Lastly, while some people functioning as apostles, prophets, and/or evangelists have the right to claim a wage off their labor and ministry (See, for example 1 Corinthians 9), someone who pastors does not.

1 Peter 5:2-4,

2. Feed the flock of God which is among you, taking the oversight thereof, not by constraint, but willingly; not for filthy lucre, but of a ready mind;
3. Neither as being lords over God’s heritage, but being examples to the flock.
4. And when the chief Shepherd shall appear, ye shall receive a crown of glory that fadeth not away.

John 10:12-15

12. …he that is an hireling, and not the shepherd, whose own the sheep are not, seeth the wolf coming, and leaveth the sheep, and fleeth: and the wolf catcheth them, and scattereth the sheep.
13. The hireling fleeth, because he is an hireling, and careth not for the sheep.
14. I am the good shepherd, and know my sheep, and am known of mine.
15. As the Father knoweth me, even so know I the Father: and I lay down my life for the sheep.

Here, the word hireling in Greek is misthotos, and it means a wage-earner. Notice what the Lord Jesus says. Those who take care of the sheep for money (i.e. the filthy lucre mentioned in 1 Peter 5:2) aren’t really the shepherds. They’re just people who get a paycheck. In reality, they don’t care for the sheep. As far as they are concerned, the wolf (i.e. the devil) can have them. A true shepherd, someone who is called of God to perform the function of pastoring one of God’s kids, will do whatever it takes to protect them, even if it costs that man or woman his or her life (metaphorically or otherwise). But not so a hireling. And hence, why pastors don’t (and can’t shepherd) for money.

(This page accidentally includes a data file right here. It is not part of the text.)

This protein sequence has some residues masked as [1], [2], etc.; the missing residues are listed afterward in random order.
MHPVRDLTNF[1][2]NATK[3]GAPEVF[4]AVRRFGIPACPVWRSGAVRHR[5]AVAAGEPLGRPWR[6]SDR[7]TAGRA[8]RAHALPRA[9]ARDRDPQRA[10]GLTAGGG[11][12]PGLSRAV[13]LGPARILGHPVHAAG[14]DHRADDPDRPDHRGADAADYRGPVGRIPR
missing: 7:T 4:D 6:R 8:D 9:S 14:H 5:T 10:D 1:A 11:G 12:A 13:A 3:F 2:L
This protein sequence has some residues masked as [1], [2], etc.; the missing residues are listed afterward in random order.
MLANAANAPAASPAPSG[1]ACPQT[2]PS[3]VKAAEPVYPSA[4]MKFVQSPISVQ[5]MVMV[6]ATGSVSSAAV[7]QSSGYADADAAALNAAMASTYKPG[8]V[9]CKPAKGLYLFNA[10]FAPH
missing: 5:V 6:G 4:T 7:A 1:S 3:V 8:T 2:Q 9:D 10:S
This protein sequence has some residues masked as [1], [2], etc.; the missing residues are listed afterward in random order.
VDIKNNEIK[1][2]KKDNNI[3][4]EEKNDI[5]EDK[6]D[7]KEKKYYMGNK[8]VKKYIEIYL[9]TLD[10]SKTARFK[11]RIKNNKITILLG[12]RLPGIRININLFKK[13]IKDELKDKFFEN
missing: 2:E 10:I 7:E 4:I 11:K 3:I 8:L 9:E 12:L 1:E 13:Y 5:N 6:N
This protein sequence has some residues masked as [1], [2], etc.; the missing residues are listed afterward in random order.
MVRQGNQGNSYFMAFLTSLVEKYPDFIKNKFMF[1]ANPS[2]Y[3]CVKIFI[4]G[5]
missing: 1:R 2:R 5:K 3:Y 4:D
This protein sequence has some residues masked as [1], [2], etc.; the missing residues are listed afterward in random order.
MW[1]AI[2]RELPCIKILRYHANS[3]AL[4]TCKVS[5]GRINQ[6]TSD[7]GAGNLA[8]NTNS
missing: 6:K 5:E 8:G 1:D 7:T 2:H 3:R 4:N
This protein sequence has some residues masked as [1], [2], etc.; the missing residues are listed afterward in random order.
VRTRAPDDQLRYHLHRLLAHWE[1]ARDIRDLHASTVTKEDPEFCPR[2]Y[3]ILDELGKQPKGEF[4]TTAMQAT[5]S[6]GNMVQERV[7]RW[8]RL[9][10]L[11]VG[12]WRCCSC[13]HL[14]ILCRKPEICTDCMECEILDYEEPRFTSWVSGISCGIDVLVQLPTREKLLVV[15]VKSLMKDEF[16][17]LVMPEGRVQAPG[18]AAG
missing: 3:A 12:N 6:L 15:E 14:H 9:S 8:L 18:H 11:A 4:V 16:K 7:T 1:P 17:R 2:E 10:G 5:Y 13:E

Like “pastor”, this word currently holds a murky place in our modern vernacular. Some think this word applies only to Sunday school teachers or a pastor (read bishop, elder, or deacon) who teaches during a mid-week service. Perhaps, too, someone who regularly teaches Bible study is merely a “teacher”. Maybe even a seminary professor. While there may be some truth to this, the amount is rather small. A Biblical teacher, or one who teaches under the unction of the Holy Spirit and so, fulfills a calling given to them by God, is much more than your average “teacher”.

When one thinks of the function of teaching or the giving of instruction, one should immediately think indoctrination. Anyone can presume to teach (1 Timothy 1:7). But a true teacher of God’s Word is not just someone who “teaches” (Compare to John 3:2). Rather, the function of a true teacher is as an indoctrinator. Such people have the specific task of establishing and inculcating correct doctrine into the minds of the saints. A big job. Paul said this of himself:

1 Timothy 2:7,

7. Whereunto I am ordained…a teacher of the Gentiles in faith and verity.

So, yes, it does involve Sunday school teachers, Bible study teachers, or those who teach the Word in a church service, or at a Bible college, and etc. But that is the most elementary level, one, as I said, anyone can presume to undertake.